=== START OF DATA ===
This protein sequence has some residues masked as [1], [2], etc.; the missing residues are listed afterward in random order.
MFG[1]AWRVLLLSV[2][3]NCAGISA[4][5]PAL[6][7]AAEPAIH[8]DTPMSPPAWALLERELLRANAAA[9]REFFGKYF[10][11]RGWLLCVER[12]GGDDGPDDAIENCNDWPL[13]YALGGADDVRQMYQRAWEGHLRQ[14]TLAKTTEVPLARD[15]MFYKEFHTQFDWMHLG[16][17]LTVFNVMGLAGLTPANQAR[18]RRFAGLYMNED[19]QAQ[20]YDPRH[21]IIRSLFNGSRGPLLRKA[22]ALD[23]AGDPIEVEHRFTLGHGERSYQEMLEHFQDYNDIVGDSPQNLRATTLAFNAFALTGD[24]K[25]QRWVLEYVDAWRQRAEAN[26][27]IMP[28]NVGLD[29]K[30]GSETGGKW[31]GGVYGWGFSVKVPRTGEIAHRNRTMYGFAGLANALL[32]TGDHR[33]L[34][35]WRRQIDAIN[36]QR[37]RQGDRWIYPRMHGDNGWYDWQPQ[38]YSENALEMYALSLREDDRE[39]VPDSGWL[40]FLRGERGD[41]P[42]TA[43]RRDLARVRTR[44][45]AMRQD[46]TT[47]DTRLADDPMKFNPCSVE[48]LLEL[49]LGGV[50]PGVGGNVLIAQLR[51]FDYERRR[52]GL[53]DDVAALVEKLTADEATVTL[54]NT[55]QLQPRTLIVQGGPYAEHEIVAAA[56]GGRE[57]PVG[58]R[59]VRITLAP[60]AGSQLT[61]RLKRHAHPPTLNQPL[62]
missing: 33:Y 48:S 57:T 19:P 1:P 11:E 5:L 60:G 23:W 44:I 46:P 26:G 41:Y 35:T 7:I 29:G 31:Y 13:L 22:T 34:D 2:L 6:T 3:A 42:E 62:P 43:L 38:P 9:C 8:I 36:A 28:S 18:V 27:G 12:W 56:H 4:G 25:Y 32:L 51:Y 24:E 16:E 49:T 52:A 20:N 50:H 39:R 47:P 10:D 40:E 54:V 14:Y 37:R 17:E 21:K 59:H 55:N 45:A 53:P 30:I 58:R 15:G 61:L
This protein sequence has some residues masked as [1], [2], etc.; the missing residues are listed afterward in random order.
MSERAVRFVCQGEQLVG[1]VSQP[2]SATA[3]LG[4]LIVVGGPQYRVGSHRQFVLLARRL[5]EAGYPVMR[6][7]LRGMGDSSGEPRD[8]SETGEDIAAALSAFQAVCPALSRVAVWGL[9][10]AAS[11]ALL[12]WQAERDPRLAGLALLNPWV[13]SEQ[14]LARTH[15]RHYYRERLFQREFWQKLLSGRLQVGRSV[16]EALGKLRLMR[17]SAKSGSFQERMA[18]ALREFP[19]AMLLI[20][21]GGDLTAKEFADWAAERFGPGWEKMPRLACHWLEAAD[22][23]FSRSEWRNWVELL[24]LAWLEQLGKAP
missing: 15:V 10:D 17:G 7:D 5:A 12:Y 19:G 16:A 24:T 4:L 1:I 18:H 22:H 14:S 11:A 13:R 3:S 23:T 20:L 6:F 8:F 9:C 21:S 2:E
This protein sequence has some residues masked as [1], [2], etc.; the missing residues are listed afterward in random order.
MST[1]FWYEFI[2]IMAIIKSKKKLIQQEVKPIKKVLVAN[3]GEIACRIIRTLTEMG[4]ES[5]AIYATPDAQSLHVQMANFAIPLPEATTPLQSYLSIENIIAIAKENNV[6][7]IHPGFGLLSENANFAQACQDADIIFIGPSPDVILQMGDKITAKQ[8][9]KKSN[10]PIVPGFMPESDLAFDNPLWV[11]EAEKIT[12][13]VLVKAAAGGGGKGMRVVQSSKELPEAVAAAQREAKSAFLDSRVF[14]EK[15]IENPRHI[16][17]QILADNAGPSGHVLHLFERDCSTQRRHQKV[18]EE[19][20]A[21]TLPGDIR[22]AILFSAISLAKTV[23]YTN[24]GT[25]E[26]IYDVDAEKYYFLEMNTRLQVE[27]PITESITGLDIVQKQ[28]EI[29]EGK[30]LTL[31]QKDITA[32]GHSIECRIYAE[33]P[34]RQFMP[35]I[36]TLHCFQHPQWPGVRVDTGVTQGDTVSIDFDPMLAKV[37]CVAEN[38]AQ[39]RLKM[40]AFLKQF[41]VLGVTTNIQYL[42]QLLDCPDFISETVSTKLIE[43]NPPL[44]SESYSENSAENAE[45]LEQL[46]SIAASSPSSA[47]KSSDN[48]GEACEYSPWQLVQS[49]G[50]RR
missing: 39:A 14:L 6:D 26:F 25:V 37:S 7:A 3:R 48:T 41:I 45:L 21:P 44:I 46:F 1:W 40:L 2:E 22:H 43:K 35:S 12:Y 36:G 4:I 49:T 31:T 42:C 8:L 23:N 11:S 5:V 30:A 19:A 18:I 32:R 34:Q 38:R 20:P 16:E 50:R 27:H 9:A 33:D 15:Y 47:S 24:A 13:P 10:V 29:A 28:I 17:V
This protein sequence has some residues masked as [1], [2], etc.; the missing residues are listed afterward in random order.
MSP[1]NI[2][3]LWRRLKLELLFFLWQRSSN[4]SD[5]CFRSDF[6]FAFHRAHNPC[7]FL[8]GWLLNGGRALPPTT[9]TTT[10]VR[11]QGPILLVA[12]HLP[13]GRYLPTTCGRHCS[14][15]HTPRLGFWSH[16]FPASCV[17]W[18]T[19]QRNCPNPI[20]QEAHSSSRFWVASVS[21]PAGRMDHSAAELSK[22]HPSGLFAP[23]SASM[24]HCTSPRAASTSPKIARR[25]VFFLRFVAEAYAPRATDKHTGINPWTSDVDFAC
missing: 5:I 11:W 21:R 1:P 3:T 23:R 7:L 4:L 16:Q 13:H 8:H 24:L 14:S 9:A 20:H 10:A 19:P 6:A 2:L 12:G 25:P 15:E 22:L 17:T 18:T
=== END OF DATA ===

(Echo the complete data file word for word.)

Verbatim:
This protein sequence has some residues masked as [1], [2], etc.; the missing residues are listed afterward in random order.
MFG[1]AWRVLLLSV[2][3]NCAGISA[4][5]PAL[6][7]AAEPAIH[8]DTPMSPPAWALLERELLRANAAA[9]REFFGKYF[10][11]RGWLLCVER[12]GGDDGPDDAIENCNDWPL[13]YALGGADDVRQMYQRAWEGHLRQ[14]TLAKTTEVPLARD[15]MFYKEFHTQFDWMHLG[16][17]LTVFNVMGLAGLTPANQAR[18]RRFAGLYMNED[19]QAQ[20]YDPRH[21]IIRSLFNGSRGPLLRKA[22]ALD[23]AGDPIEVEHRFTLGHGERSYQEMLEHFQDYNDIVGDSPQNLRATTLAFNAFALTGD[24]K[25]QRWVLEYVDAWRQRAEAN[26][27]IMP[28]NVGLD[29]K[30]GSETGGKW[31]GGVYGWGFSVKVPRTGEIAHRNRTMYGFAGLANALL[32]TGDHR[33]L[34][35]WRRQIDAIN[36]QR[37]RQGDRWIYPRMHGDNGWYDWQPQ[38]YSENALEMYALSLREDDRE[39]VPDSGWL[40]FLRGERGD[41]P[42]TA[43]RRDLARVRTR[44][45]AMRQD[46]TT[47]DTRLADDPMKFNPCSVE[48]LLEL[49]LGGV[50]PGVGGNVLIAQLR[51]FDYERRR[52]GL[53]DDVAALVEKLTADEATVTL[54]NT[55]QLQPRTLIVQGGPYAEHEIVAAA[56]GGRE[57]PVG[58]R[59]VRITLAP[60]AGSQLT[61]RLKRHAHPPTLNQPL[62]
missing: 33:Y 48:S 57:T 19:P 1:P 11:E 5:L 60:G 23:W 44:I 46:P 26:G 41:Y 35:T 7:I 29:G 31:Y 13:L 22:T 34:D 2:L 6:T 3:A 42:E 62:P 43:L 38:P 9:C 8:I 36:A 28:S 18:V 27:G 12:W 56:H 4:G 25:Y 32:L 51:Y 24:E 16:E 49:T 52:A 20:N 50:H 39:R 47:P 10:D 40:E 54:V 14:Y 37:R 17:E 21:K 59:H 55:N 45:A 53:P 30:I 58:R 15:G 61:L
This protein sequence has some residues masked as [1], [2], etc.; the missing residues are listed afterward in random order.
MSERAVRFVCQGEQLVG[1]VSQP[2]SATA[3]LG[4]LIVVGGPQYRVGSHRQFVLLARRL[5]EAGYPVMR[6][7]LRGMGDSSGEPRD[8]SETGEDIAAALSAFQAVCPALSRVAVWGL[9][10]AAS[11]ALL[12]WQAERDPRLAGLALLNPWV[13]SEQ[14]LARTH[15]RHYYRERLFQREFWQKLLSGRLQVGRSV[16]EALGKLRLMR[17]SAKSGSFQERMA[18]ALREFP[19]AMLLI[20][21]GGDLTAKEFADWAAERFGPGWEKMPRLACHWLEAAD[22][23]FSRSEWRNWVELL[24]LAWLEQLGKAP
missing: 15:V 10:D 17:G 7:D 5:A 12:Y 19:G 16:A 24:T 4:L 1:I 18:H 22:H 14:S 11:A 13:R 3:S 23:T 20:L 6:F 8:F 9:C 21:S 2:E
This protein sequence has some residues masked as [1], [2], etc.; the missing residues are listed afterward in random order.
MST[1]FWYEFI[2]IMAIIKSKKKLIQQEVKPIKKVLVAN[3]GEIACRIIRTLTEMG[4]ES[5]AIYATPDAQSLHVQMANFAIPLPEATTPLQSYLSIENIIAIAKENNV[6][7]IHPGFGLLSENANFAQACQDADIIFIGPSPDVILQMGDKITAKQ[8][9]KKSN[10]PIVPGFMPESDLAFDNPLWV[11]EAEKIT[12][13]VLVKAAAGGGGKGMRVVQSSKELPEAVAAAQREAKSAFLDSRVF[14]EK[15]IENPRHI[16][17]QILADNAGPSGHVLHLFERDCSTQRRHQKV[18]EE[19][20]A[21]TLPGDIR[22]AILFSAISLAKTV[23]YTN[24]GT[25]E[26]IYDVDAEKYYFLEMNTRLQVE[27]PITESITGLDIVQKQ[28]EI[29]EGK[30]LTL[31]QKDITA[32]GHSIECRIYAE[33]P[34]RQFMP[35]I[36]TLHCFQHPQWPGVRVDTGVTQGDTVSIDFDPMLAKV[37]CVAEN[38]AQ[39]RLKM[40]AFLKQF[41]VLGVTTNIQYL[42]QLLDCPDFISETVSTKLIE[43]NPPL[44]SESYSENSAENAE[45]LEQL[46]SIAASSPSSA[47]KSSDN[48]GEACEYSPWQLVQS[49]G[50]RR
missing: 39:A 14:L 6:D 26:F 25:V 37:S 7:A 3:R 48:T 41:I 45:L 21:P 44:I 46:F 1:W 40:L 2:E 22:H 43:K 35:S 12:Y 36:G 4:I 49:T 31:T 42:C 8:L 23:N 11:S 5:V 30:A 19:A 18:I 32:R 34:Q 38:R 20:P 16:E 50:R 27:H 9:A 33:D 15:Y 47:S 24:A 13:P 10:V 29:A 28:I 17:V
This protein sequence has some residues masked as [1], [2], etc.; the missing residues are listed afterward in random order.
MSP[1]NI[2][3]LWRRLKLELLFFLWQRSSN[4]SD[5]CFRSDF[6]FAFHRAHNPC[7]FL[8]GWLLNGGRALPPTT[9]TTT[10]VR[11]QGPILLVA[12]HLP[13]GRYLPTTCGRHCS[14][15]HTPRLGFWSH[16]FPASCV[17]W[18]T[19]QRNCPNPI[20]QEAHSSSRFWVASVS[21]PAGRMDHSAAELSK[22]HPSGLFAP[23]SASM[24]HCTSPRAASTSPKIARR[25]VFFLRFVAEAYAPRATDKHTGINPWTSDVDFAC
missing: 5:I 11:W 21:R 1:P 3:T 23:R 7:L 4:L 16:Q 13:H 8:H 24:L 14:S 9:A 20:H 10:A 19:P 6:A 2:L 12:G 25:P 15:E 22:L 17:T 18:T